— In a weekend full of stat-stuffing performances, Brett Smith‘s might’ve been the stuffiest.  All the Wyoming quarterback did was pass for 498 yards and run for another 142 in a wild 59-56 win over Hawaii, a staggering total of 640 yards of offense.  And, for good measure, Smith accounted for eight touchdowns: seven passing, one rushing.  The offensive yards and touchdowns, suffice to say, set school records.

Derek Carr passed for 527 yards (his high-water mark is 536, set last year) and set a career-high with seven touchdown passes as Fresno State remained unbeaten with a 41-point win over New Mexico.  It was the 18th time in his career he’s topped 300 yards in a single game and the ninth time he’s gone over 400.

— Three Washington running backs topped 100 yards rushing as the Huskies rushed for 530 yards in the 69-27 romp over reeling Oregon State: Bishop Sankey (23-179-3), Deontae Cooper (11-166-2) and Dwayne Washington (11-141-2).  UW averaged 9.1 yards per run on its 58 carries.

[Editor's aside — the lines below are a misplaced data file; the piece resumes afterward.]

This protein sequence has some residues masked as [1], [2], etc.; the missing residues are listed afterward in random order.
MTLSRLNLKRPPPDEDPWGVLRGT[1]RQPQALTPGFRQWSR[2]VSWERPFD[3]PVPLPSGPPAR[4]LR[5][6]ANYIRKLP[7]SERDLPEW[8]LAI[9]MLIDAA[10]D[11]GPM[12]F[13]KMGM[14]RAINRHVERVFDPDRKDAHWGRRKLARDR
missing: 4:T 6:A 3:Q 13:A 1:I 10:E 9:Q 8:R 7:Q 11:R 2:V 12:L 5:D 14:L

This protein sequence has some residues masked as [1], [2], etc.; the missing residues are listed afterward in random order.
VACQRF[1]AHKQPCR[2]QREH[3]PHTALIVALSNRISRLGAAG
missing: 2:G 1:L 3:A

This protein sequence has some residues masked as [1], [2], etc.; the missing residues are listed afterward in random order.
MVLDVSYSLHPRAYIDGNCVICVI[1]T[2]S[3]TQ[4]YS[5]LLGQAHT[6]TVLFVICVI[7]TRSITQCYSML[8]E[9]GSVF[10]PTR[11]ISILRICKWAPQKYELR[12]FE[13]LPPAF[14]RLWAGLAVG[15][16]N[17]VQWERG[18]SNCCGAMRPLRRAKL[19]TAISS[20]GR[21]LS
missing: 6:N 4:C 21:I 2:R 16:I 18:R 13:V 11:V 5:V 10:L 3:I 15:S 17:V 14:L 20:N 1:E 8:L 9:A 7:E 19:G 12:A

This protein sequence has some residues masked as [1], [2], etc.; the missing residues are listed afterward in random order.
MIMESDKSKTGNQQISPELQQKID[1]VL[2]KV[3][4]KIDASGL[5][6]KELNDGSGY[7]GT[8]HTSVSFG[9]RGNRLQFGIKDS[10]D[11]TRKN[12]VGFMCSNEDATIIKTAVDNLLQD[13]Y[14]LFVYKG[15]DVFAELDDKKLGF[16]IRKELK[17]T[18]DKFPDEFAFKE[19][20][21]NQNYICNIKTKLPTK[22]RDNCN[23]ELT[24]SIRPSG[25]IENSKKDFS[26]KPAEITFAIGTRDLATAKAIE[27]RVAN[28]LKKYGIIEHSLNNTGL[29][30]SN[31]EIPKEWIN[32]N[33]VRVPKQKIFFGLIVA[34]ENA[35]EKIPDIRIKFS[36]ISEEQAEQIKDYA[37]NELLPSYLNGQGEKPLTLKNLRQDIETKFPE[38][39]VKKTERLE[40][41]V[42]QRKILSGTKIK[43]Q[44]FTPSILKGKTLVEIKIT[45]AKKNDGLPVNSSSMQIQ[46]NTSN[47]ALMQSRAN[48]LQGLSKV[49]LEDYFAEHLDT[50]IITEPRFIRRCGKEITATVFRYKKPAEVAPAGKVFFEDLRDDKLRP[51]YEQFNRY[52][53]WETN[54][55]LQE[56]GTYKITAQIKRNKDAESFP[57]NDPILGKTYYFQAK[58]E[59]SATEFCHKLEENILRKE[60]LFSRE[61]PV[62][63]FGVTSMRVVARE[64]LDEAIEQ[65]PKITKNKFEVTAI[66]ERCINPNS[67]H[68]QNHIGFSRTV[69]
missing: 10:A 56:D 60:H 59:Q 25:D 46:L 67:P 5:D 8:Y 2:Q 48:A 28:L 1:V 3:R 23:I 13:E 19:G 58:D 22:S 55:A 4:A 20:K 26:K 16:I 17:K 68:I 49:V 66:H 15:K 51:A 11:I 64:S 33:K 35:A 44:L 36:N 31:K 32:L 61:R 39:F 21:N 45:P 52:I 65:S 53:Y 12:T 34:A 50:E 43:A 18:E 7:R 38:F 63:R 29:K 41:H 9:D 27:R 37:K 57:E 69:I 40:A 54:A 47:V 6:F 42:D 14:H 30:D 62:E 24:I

—  Washington State’s Connor Halliday threw for 488 yards and four touchdowns as Wazzu beat Utah 49-37 to become bowl-eligible for the first time since 2006.

— North Carolina’s Marquise Williams passed for 409 yards and ran for another 60, setting a school single-game record for most yards of total offense, as the Tar Heels dropped Old Dominion 80-20.  Williams gained just 44 of his 469 yards after the halftime.

Clint Chelf threw for 370 yards and three touchdowns as Oklahoma State upset Baylor and grabbed control of the Big 12 race.  Chelf added a rushing touchdown for good measure as well.

— The first four times Stanford’s Ty Montgomery touched the ball on a play from scrimmage, he scored: three receiving touchdowns and one rushing.  The wide receiver finished the win over Cal with five touchdowns as he added another receiving score.

— Arizona running back Ka’Deem Carey, another one I could’ve easily added to my Heisman list, ran for 206 yards and four touchdowns as the Wildcats shocked Oregon 42-16.